11 June 2014

Nigeria: Military Clampdown - NLC Demands Compensation to Media

Photo: Premium Times
Newspapers are considering legal action against the military.

The Nigeria Labour Congress (NLC) has said that the ongoing harassment of newspaper vendors, seizure of newspapers, arrest of circulation drivers of several newspaper publishing companies and the reading public's denial of access to information by operatives of the Nigerian military and other security agencies is absolutely unacceptable and clearly out of place in any democratic society.

The union also said the war against the media should not only be stopped immediately, but all those who suffered losses especially vendors and publishers must also be compensated while the officers involved in the attacks must be apprehended and adequately punished as enemies of democracy.

The labour union said the military and all the security agencies ought to know that all fundamental rights are germane to democracy and, therefore, they lack constitutional and legal rights to unilaterally order the circumscription of freedom of the press or any freedom in any form.

The NLC in a statement by its national president, Abduwaheed Omar said the union cannot find the link between insecurity and a free press in democratic governance, adding that instead, the press has helped everyone with useful information, which also encourages security consciousness among citizens.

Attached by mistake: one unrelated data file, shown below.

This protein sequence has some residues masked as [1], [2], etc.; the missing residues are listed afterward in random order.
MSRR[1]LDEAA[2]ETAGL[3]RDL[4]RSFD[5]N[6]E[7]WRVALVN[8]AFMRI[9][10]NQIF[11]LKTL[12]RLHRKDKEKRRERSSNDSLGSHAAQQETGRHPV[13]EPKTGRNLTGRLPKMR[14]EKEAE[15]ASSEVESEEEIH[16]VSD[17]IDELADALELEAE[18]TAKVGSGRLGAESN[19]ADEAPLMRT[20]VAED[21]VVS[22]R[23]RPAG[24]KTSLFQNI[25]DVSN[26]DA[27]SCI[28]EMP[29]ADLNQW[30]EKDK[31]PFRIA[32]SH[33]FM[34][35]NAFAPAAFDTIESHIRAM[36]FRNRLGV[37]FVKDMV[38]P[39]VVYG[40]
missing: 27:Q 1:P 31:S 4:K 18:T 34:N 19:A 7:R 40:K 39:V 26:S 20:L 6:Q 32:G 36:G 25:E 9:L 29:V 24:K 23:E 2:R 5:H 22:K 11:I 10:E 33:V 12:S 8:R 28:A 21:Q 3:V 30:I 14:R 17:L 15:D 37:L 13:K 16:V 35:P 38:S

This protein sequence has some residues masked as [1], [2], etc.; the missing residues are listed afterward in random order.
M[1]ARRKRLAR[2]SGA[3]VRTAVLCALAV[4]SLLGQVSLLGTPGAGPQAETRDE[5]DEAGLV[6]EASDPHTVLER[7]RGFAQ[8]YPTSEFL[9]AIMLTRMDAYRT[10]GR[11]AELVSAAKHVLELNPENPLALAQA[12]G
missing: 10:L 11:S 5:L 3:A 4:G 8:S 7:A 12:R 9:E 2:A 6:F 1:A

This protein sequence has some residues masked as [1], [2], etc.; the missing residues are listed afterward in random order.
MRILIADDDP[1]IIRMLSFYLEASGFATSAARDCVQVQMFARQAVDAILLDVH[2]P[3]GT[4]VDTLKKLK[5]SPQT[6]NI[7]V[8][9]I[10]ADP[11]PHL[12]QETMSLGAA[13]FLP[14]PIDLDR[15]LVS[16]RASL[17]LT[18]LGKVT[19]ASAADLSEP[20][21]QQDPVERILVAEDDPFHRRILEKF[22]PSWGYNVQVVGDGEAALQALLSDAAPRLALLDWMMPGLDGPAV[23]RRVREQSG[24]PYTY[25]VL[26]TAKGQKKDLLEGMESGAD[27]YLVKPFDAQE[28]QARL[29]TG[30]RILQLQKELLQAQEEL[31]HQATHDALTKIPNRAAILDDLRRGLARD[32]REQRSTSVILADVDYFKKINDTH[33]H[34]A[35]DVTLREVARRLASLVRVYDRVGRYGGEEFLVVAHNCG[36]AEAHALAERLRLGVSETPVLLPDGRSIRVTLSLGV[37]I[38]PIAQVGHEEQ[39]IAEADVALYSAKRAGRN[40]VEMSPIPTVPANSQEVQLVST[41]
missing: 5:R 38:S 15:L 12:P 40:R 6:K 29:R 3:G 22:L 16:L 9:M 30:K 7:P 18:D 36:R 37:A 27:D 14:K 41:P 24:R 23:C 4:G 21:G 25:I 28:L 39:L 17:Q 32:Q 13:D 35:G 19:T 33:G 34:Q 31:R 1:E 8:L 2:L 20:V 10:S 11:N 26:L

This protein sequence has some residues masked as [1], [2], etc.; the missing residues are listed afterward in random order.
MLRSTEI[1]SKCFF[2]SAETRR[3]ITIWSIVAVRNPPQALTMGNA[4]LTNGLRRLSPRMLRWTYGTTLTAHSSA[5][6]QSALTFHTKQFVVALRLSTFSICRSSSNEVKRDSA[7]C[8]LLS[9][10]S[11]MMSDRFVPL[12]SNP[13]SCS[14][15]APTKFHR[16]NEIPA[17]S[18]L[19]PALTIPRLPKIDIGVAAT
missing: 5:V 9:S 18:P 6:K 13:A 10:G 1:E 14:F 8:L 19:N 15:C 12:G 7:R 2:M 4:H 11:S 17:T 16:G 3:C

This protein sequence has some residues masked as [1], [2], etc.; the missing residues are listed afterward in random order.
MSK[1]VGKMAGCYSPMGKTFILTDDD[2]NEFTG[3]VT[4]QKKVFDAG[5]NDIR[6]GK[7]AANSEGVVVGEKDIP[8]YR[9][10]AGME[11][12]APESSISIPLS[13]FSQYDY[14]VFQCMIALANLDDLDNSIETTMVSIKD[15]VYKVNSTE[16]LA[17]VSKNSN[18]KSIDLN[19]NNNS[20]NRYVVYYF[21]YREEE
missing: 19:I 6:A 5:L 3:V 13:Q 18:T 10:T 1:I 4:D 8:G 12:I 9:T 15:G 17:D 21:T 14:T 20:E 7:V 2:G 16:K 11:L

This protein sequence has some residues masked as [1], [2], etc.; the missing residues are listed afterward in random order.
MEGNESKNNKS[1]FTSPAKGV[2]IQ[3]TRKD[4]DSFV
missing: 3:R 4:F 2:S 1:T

He said, "We strongly believe a free press is very critical in the sustenance of democracy and any obstruction to the operations of any critical organ of our democratic process would be resisted as the recent infringements in the circulation of newspapers portend".

In any case foreign media organizations seem to have more access to information on these violent groups, especially Boko Haram, than our security agents.

The security challenges we face must not be politicized and perhaps those in authority must know they are responsible and accountable to all Nigerians no matter what class, dogma, ethnic or political dispositions, and must not see governance with political bias. Democracy cannot survive without the media; no democracy anywhere in the world can survive with a circumscribed media. Freedom of and access to information is what builds democracy and we must not allow any of our security agencies or military formations befuddle our collective quest for sustained democratic governance.

The period of impunity associated with unaccountable military dictatorships should not be reawakened by those elected under democratic platforms as this will mean an open invitation to anarchy.

What Nigeria and Nigerians need now is an end to the ongoing armed attacks and we believe all agencies responsible for the protection of lives and properties in Nigeria are capable of ensuring this if well motivated, better equipped and not partisan.

In the course of disrupting newspaper circulations, not a few have been left in deeper agony and poverty since their means of livelihood have come under armed attacks by those expected to protect them."

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